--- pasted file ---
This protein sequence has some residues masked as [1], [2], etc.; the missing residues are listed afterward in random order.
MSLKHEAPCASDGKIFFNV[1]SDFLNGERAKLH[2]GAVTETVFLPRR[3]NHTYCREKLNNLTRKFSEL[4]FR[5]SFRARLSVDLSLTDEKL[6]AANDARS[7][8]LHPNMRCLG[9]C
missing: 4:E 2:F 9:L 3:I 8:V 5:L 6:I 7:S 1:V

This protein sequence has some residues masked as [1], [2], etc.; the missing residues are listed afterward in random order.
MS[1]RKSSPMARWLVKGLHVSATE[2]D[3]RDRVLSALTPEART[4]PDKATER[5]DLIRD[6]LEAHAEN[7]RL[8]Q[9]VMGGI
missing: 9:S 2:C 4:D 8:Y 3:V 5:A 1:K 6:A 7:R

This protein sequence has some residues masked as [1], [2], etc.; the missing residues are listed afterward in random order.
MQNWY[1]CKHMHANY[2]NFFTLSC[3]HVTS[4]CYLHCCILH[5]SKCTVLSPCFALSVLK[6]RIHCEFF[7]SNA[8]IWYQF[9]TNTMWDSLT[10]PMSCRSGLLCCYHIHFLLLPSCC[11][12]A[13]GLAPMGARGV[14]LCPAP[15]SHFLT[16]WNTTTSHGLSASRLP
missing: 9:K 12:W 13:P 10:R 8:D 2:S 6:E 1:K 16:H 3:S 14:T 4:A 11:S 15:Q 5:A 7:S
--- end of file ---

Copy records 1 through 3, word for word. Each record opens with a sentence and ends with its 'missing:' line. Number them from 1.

This protein sequence has some residues masked as [1], [2], etc.; the missing residues are listed afterward in random order.
MSLKHEAPCASDGKIFFNV[1]SDFLNGERAKLH[2]GAVTETVFLPRR[3]NHTYCREKLNNLTRKFSEL[4]FR[5]SFRARLSVDLSLTDEKL[6]AANDARS[7][8]LHPNMRCLG[9]C
missing: 4:E 2:F 9:L 3:I 8:V 5:L 6:I 7:S 1:V

This protein sequence has some residues masked as [1], [2], etc.; the missing residues are listed afterward in random order.
MS[1]RKSSPMARWLVKGLHVSATE[2]D[3]RDRVLSALTPEART[4]PDKATER[5]DLIRD[6]LEAHAEN[7]RL[8]Q[9]VMGGI
missing: 9:S 2:C 4:D 8:Y 3:V 5:A 1:K 6:A 7:R

This protein sequence has some residues masked as [1], [2], etc.; the missing residues are listed afterward in random order.
MQNWY[1]CKHMHANY[2]NFFTLSC[3]HVTS[4]CYLHCCILH[5]SKCTVLSPCFALSVLK[6]RIHCEFF[7]SNA[8]IWYQF[9]TNTMWDSLT[10]PMSCRSGLLCCYHIHFLLLPSCC[11][12]A[13]GLAPMGARGV[14]LCPAP[15]SHFLT[16]WNTTTSHGLSASRLP
missing: 9:K 12:W 13:P 10:R 8:D 2:S 6:E 1:K 16:H 3:S 14:T 4:A 11:S 15:Q 5:A 7:S